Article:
So these aren't perfect, but they're close enough.
After the glue dried, some legs had an open seam. There's a trick to solving this problem.
Step 1: Stare at unsightly open seam with disdain.
Step 2: Take your burnisher (or screwdriver) and start at a shallow angle to one face of the leg. Start rubbing back and forth, applying firm downward pressure.
Step 3: Take another pass at a steeper angle. Gradually push the wood and glue over. Do one side, then the other, then back and forth until the seam closes up.
Step 4: After a light sanding, it's pretty much seamless.
5 lock mitered quadrilinear legs done. Always make 1 extra leg. You never know when you're gonna screw up.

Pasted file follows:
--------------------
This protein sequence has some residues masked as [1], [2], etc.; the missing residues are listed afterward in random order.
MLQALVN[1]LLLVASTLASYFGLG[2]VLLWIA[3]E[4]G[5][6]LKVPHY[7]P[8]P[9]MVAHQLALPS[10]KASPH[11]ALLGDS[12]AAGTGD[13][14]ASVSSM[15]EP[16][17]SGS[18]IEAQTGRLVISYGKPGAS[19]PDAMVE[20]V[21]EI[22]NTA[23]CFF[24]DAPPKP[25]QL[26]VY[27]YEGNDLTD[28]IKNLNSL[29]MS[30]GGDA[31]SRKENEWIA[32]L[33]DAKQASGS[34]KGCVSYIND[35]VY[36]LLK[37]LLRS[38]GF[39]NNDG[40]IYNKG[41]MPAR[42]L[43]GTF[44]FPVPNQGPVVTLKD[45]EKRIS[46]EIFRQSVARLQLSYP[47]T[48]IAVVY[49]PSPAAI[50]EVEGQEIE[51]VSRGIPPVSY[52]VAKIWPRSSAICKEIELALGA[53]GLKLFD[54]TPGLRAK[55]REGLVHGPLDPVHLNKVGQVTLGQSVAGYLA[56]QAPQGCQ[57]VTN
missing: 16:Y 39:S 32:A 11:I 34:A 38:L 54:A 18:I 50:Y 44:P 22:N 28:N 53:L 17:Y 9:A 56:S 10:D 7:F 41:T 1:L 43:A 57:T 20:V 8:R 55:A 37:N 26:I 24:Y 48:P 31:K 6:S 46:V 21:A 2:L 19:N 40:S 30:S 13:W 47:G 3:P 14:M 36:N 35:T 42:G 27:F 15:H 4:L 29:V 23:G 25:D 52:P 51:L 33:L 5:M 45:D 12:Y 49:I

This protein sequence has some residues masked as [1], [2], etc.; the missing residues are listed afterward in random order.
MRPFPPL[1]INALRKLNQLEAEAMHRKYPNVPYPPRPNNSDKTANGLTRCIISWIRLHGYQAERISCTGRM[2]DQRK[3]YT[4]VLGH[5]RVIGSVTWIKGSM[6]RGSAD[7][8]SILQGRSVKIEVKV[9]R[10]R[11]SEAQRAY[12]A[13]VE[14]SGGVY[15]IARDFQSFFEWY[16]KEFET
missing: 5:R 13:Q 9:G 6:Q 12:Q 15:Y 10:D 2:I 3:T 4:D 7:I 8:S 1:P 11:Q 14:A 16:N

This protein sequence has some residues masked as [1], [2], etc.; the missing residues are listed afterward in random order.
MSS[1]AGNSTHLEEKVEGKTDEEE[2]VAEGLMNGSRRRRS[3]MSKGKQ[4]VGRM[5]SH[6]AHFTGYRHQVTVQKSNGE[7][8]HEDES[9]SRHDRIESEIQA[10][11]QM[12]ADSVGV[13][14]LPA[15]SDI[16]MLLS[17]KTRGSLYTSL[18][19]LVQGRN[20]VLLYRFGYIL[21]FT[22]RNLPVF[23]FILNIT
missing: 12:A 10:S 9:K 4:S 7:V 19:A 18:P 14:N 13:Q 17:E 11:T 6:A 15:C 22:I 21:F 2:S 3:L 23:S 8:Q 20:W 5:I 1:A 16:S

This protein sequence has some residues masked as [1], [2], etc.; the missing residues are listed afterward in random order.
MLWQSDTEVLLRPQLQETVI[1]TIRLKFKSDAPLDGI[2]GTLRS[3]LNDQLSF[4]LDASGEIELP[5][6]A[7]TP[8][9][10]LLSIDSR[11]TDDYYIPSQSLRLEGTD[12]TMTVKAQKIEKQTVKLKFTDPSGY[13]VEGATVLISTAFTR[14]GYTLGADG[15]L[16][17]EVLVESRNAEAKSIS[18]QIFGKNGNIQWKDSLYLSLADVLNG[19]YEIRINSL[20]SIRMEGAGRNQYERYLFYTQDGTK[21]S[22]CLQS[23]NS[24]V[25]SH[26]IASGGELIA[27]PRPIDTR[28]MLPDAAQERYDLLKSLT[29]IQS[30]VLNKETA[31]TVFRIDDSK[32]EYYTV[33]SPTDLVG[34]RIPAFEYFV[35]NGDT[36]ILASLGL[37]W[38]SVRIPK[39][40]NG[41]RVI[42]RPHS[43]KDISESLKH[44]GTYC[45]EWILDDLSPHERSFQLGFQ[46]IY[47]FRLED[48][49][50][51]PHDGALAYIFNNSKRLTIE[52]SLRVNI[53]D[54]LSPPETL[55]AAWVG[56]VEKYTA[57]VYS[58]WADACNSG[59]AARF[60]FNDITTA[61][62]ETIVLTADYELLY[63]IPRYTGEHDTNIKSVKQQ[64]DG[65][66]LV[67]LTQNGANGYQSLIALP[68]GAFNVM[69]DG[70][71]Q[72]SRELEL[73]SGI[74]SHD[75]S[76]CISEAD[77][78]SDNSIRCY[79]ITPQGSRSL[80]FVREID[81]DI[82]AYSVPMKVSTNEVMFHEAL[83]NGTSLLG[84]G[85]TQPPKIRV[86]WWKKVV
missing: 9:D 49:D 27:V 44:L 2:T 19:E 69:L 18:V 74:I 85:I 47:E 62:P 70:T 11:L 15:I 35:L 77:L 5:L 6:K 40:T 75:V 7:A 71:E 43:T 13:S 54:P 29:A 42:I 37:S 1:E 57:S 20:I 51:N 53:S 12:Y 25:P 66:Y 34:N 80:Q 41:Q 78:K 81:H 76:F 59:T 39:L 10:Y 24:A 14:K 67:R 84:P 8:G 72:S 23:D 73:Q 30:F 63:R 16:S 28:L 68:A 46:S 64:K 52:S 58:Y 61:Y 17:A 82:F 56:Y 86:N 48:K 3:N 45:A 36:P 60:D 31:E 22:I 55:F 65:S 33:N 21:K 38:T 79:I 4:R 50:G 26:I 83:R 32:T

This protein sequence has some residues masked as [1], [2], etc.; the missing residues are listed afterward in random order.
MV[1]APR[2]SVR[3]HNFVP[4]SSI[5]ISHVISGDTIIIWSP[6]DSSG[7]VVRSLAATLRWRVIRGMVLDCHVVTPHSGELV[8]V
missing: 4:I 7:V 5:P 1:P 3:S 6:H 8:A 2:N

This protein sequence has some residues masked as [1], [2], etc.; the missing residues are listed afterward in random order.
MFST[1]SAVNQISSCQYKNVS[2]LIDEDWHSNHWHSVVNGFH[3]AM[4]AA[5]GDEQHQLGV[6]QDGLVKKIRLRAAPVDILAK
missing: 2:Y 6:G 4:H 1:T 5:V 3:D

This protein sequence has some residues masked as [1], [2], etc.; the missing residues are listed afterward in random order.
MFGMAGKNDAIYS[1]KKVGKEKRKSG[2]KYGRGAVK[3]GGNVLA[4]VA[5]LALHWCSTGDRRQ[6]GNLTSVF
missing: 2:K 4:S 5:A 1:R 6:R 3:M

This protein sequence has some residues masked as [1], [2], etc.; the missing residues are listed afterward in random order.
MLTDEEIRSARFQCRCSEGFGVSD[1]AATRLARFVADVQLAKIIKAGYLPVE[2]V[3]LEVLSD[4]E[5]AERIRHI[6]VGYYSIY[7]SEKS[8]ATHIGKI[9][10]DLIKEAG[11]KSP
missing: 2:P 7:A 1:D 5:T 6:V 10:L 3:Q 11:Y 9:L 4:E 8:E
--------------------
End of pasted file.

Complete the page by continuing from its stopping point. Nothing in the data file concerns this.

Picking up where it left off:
I read one post about a guy beveling the edges of each board before sending them through the router, to minimize the amount of material the bit has to remove. He seemed to suggest that this minimized tearout, though not 100%. His lock miter bit must have a different profile than mine. If I did a 45° bevel it would cut away part of the little tongue.
I don't know if I'll keep using this joint. Maybe I'll start glueing a few boards together to make thicker stock and do a thick veneer to cover the other two faces of the leg.
I'm just glad this part is done. Lock mitered, quadrilinear legs are the least enjoyable part of furniture projects lately. I really hate routers and this has to be the least enjoyable router bit to use.